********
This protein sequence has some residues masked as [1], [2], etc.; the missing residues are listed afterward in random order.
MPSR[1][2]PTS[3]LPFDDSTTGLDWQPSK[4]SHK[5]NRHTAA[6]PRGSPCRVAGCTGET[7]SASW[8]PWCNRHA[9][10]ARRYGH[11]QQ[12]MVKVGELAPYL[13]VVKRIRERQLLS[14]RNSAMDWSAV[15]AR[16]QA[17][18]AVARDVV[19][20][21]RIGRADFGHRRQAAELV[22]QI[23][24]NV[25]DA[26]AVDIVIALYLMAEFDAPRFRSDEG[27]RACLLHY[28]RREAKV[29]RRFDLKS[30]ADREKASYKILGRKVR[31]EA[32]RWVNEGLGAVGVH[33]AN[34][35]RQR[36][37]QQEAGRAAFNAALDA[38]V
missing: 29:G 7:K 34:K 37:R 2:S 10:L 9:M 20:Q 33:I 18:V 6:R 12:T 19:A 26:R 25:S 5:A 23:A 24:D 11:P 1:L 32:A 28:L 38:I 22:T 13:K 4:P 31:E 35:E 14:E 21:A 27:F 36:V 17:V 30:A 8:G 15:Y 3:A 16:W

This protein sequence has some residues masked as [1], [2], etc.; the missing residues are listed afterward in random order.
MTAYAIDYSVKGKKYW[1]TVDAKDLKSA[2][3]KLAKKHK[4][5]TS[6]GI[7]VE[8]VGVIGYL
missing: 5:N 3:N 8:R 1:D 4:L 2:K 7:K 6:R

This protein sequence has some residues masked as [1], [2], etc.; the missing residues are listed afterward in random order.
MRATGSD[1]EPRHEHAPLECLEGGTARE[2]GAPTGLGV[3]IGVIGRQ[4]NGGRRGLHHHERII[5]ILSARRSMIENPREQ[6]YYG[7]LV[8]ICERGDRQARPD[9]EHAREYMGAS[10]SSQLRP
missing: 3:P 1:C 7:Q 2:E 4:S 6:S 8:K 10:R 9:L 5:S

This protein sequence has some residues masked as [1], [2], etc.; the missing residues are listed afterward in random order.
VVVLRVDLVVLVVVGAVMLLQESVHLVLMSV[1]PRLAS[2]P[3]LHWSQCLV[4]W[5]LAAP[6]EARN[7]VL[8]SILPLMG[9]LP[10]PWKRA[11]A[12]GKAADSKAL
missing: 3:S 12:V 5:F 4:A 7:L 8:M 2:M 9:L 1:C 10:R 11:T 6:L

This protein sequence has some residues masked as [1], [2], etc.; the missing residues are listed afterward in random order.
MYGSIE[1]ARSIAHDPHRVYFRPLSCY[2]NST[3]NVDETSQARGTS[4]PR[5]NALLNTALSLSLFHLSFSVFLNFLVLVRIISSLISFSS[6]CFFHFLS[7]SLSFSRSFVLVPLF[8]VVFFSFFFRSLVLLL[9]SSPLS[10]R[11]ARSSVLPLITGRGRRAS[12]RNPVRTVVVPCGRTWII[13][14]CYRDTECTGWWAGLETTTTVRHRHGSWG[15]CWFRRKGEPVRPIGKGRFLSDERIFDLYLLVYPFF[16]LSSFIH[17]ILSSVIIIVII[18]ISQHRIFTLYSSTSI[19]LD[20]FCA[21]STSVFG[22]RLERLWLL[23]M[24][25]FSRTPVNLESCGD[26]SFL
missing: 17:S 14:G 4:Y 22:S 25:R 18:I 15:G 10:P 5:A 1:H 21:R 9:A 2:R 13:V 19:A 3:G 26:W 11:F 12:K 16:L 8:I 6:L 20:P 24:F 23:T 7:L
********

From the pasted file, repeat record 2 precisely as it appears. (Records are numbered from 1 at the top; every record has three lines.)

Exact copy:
This protein sequence has some residues masked as [1], [2], etc.; the missing residues are listed afterward in random order.
MTAYAIDYSVKGKKYW[1]TVDAKDLKSA[2][3]KLAKKHK[4][5]TS[6]GI[7]VE[8]VGVIGYL
missing: 5:N 3:N 8:R 1:D 4:L 2:K 7:K 6:R